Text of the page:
OSHA states in its Memorandum that a post-accident drug test without “objectively reasonable basis for testing” would be a violation of the new Rule. It states that “the central inquiry will be whether the employer had a reasonable basis for believing that drug use by the reporting employee could have contributed to the injury or illness.”
Therefore, if the Rule survives the pending legal challenges and goes into effect on December 1 (or sometime thereafter), the agency will have to consider the following factors when evaluating the reasonableness of a drug test required of an employee who reported a work-related injury or illness:
- whether the employer had a reasonable basis for concluding that drug use could have contributed to the injury or illness (and therefore the result of the drug test could provide insight into why the injury or illness occurred);
- whether other employees involved in the incident that caused the injury or illness were also tested;
- whether the employer only tested the employee who reported the injury or illness; and
- whether the employer has a heightened interest in determining if drug use could have contributed to the injury or illness due the hazardousness of the work being performed when the injury or illness occurred.
OSHA makes clear that the general principle guiding this new Rule is that drug testing may not be used as a form of discipline against employees who report an injury or illness, but may only be used as “a tool to evaluate the root causes of workplace injuries and illness in appropriate circumstances.”
The important takeaway from OSHA’s October 19 Memorandum is that the agency has to prove its interpretation, and cannot simply pronounce that all automatic post-accident drug testing policies are retaliatory and unlawful. Even under OSHA’s position, an employer could arguably devise an automatic post-accident policy that would pass muster.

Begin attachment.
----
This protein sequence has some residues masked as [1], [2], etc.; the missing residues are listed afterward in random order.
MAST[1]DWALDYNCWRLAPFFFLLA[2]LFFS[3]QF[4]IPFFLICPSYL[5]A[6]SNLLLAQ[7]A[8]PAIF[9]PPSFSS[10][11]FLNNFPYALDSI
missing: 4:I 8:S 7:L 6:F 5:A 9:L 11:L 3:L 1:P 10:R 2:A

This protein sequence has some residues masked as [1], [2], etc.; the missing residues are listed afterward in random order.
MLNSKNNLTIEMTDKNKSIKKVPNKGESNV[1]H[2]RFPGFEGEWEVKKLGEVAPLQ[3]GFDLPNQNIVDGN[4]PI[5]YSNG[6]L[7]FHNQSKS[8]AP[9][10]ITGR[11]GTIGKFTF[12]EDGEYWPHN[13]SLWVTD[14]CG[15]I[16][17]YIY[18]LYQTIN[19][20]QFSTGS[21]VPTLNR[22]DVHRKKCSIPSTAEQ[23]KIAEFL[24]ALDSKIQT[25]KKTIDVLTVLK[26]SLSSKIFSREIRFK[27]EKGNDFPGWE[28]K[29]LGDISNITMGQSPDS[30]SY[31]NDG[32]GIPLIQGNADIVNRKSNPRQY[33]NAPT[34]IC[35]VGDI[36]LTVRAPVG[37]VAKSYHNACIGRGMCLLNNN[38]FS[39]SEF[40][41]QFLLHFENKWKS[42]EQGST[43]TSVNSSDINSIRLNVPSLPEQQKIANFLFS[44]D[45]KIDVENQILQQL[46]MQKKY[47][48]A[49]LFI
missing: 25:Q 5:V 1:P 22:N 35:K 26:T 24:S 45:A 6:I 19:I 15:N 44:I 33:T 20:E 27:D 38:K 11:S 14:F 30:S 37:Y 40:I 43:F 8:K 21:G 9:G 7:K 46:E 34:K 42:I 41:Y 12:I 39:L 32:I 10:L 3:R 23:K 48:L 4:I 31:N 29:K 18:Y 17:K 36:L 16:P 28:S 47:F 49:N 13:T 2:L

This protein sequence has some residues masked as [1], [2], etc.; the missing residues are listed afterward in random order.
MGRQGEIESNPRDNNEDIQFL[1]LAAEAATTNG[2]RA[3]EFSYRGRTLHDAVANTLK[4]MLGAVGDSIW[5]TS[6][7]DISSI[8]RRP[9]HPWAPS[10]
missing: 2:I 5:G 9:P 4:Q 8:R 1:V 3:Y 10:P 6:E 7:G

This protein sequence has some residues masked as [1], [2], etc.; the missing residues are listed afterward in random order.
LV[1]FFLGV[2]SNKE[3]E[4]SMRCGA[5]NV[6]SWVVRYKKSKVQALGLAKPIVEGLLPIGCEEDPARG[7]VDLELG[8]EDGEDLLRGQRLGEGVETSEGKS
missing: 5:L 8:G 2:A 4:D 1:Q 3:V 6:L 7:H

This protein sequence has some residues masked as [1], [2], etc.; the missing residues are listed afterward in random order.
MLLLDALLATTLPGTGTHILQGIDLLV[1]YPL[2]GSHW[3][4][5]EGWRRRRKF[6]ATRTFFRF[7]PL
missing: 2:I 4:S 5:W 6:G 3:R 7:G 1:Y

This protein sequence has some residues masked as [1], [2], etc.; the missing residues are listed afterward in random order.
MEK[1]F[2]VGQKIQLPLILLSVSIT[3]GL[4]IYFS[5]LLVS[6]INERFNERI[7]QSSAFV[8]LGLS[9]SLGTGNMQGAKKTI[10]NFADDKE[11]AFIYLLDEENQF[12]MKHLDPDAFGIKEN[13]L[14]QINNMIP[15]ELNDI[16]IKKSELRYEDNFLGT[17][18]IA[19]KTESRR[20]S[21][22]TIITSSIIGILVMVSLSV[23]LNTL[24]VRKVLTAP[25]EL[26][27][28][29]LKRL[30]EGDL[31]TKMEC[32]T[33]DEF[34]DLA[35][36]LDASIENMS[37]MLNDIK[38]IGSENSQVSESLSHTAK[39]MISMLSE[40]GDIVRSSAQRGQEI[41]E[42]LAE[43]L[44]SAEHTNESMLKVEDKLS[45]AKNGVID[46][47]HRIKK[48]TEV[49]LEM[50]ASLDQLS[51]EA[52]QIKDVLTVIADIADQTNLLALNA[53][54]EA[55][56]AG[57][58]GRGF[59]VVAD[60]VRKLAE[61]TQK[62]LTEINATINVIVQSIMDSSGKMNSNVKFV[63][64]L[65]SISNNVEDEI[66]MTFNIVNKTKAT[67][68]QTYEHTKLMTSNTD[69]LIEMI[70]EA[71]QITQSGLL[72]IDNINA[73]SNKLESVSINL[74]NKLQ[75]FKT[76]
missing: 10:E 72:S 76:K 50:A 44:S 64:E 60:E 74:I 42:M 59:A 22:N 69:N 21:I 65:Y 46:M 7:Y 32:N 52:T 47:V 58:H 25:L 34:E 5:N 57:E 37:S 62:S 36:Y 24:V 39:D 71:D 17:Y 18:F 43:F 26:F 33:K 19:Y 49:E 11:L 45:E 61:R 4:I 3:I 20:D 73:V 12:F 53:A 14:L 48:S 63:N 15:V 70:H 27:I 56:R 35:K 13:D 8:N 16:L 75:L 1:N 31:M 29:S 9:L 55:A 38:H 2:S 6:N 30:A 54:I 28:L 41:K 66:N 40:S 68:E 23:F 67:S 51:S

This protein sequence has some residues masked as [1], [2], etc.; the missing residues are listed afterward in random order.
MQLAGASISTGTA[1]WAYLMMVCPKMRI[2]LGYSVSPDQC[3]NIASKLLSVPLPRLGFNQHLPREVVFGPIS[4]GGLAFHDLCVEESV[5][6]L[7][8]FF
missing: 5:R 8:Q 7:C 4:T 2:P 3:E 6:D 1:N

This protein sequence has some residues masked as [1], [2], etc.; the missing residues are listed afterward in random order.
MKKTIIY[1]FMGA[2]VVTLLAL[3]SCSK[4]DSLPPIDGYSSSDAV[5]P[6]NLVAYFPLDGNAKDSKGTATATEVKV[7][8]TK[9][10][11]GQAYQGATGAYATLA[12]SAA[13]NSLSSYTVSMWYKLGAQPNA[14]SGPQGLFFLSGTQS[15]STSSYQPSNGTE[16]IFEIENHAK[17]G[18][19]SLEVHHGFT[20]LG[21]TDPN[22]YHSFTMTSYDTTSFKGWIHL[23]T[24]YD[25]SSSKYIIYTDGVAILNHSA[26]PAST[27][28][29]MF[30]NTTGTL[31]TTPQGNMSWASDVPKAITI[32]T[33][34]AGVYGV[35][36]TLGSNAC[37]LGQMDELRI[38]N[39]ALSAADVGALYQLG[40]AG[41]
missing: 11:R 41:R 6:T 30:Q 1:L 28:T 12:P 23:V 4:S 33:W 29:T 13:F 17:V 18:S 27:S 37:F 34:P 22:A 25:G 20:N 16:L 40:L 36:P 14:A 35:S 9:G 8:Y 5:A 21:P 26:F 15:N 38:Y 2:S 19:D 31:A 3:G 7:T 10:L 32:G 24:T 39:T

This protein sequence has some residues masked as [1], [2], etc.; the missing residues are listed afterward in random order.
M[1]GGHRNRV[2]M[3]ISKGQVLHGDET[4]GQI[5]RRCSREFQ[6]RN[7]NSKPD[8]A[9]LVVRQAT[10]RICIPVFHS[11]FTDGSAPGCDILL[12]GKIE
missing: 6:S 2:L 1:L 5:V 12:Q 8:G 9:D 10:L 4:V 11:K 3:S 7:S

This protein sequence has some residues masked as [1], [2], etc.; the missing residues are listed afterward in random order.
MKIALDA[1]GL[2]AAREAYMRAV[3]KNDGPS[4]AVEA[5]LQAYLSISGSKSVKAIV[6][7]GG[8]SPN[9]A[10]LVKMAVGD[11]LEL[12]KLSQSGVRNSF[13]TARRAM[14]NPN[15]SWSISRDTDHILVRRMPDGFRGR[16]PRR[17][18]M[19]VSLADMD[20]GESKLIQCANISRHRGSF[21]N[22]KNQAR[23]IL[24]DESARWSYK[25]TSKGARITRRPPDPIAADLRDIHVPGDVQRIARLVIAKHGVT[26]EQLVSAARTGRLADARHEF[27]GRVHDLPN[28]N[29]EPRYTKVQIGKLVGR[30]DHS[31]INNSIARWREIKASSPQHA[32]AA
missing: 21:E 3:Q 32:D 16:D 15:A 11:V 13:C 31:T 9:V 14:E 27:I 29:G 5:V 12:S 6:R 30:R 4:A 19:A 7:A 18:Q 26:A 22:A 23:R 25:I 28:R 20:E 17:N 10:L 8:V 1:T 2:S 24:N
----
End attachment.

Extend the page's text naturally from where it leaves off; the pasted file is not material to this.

What Should Employers Do To Prepare For The Rule?
Assuming that the Rule survives its legal challenge and goes into effect on December 1, we recommend that you take the following steps in order to achieve compliance.
First, determine if automatic post-accident drug testing is worth the effort. Some employers have reviewed years of results and determined that automatic post-accident testing is not needed at their operation. Other employers have noted that positive drug tests decreased for 16 years until a spike in 2014 and 2015. These employers have concluded that drug testing is increasingly important, especially for abused pain medications and “black tar” heroin.
Next, check to see if your state maintains a Drug Free Workplace Program (DFWP) law, typically under state workers’ compensation laws. These laws are usually voluntary and if an employer participates, you will receive workers’ compensation penalty reductions or other benefits or protections. Some of these programs require you to include automatic post-accident drug testing in these DFWPs.
Finally, consider whether to add additional factors that would trigger an automatic test, such as a certain estimated amount of property damage; in a related sense, consider whether you want to limit testing to those who caused an incident, such as the operator of a forklift which struck an employee, instead of mandating testing for all employees involved, including the employee injured by the forklift.
For more information, visit our website at www.fisherphillips.com or contact any member of our Workplace Safety and Catastrophe Management Practice Group or your regular Fisher Phillips attorney.
This Legal Alert provides an overview of a specific legal development. It is not intended to be, and should not be construed as, legal advice for any particular fact situation.